You can use personal loans to cover a multitude of expenses, but you may wonder when a personal line of credit is actually better for your needs than a credit card. In fact, as the economy has worsened, consumers are finding it more difficult to obtain a personal loan and more difficult to use a credit card. You need to make sure you are using the right kind of credit for every monetary situation. Before filling out an application for personal loans or pulling your credit card out of your wallet, this is what you need to know about personal credit lines.
Personal Loans 101
A personal loan is a line of credit that you obtain from a lender, such as a bank, or from a family member or a friend. The loan funds can be secured by collateral, making it a secured loan. It can also be made without collateral, making it an unsecured loan. Generally speaking, a personal loan has a relatively low interest rate, topping out at about 10%, and lengthy payment terms averaging about five years. These loans have been more difficult to get during the recent recession but secured loans have gotten easier to obtain because they pose a lower risk to the lender.
Credit Cards 101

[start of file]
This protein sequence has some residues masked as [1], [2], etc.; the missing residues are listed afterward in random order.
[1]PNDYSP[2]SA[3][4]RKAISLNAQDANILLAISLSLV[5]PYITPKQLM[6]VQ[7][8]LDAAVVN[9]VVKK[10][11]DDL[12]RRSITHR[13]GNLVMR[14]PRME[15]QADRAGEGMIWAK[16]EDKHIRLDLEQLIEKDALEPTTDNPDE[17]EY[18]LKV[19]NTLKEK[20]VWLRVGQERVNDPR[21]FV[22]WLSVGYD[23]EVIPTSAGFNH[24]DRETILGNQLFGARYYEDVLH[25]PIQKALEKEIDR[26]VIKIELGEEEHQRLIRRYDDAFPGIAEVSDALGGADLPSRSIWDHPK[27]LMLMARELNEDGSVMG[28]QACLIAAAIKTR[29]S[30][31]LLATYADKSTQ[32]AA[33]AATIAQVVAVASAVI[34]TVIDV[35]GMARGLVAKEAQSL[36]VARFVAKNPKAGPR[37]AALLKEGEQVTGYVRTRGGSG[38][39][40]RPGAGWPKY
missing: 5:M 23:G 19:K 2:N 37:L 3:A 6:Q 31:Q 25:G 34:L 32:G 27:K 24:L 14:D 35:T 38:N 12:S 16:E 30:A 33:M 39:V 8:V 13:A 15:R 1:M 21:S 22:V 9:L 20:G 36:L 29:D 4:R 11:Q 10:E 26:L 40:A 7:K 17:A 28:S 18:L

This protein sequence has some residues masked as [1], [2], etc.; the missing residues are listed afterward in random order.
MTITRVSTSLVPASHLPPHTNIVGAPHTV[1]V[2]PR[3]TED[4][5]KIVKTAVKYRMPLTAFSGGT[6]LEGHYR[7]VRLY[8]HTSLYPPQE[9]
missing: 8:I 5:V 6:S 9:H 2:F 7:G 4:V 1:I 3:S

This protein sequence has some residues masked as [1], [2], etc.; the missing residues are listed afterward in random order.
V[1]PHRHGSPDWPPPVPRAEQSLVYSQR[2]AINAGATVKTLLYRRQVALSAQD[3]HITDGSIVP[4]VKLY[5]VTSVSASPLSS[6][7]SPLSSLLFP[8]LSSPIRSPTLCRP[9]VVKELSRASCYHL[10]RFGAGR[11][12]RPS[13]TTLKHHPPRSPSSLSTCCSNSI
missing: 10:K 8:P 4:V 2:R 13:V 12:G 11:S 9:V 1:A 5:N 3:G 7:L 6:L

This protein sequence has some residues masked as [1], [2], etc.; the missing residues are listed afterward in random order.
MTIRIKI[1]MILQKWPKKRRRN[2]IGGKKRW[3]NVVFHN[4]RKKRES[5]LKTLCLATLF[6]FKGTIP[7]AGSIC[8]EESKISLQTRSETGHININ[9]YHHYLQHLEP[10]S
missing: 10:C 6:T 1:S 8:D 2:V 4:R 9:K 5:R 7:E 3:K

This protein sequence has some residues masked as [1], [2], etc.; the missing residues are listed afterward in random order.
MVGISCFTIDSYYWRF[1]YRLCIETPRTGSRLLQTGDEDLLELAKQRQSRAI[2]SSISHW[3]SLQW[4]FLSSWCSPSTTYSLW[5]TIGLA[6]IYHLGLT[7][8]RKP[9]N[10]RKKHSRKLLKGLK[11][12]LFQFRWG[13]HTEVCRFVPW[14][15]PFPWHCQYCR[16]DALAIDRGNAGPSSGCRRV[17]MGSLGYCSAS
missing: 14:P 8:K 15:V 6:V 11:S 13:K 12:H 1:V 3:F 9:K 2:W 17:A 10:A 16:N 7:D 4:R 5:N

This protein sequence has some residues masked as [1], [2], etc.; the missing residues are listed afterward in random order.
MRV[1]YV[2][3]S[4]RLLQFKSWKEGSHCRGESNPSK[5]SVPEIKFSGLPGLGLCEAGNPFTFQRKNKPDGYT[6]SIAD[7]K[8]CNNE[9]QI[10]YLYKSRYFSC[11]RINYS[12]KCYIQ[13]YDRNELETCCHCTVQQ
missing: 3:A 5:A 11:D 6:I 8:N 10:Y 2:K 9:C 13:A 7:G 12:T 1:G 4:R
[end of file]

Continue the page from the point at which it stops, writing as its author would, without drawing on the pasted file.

A credit card is a kind of personal credit line, in which a financial institution gives you a certain amount to spend with a credit limit, or topping amount you can charge. Credit cards are a kind of unsecured debt, and as such, carry a higher interest rate than personal loans, usually averaging between 17% and 32%. The payback terms can vary but you are generally required to make a minimum payment on your balance every month, and interest is charged on the remaining balance. Credit cards used to be very easy to obtain but recent changes in government regulations in the credit card industry have made them harder to get.
Which Line of Credit Should You Use?
You may wonder which kind of credit works best for your needs. A personal line of credit is usually used for a one-time expense that requires planning, such as a vacation, home renovation or repair, or debt consolidation. A credit card is usually used for recurring expenses, such as medical bills, clothing, entertainment, or sudden emergencies that require immediate payment. If you have time to make a loan application and wait for your personal loan to be funded, you will have more time to pay back the loan and will pay lower interest on the balance. If you need immediate help and cannot wait for a loan request to be processed, you should consider using a credit card.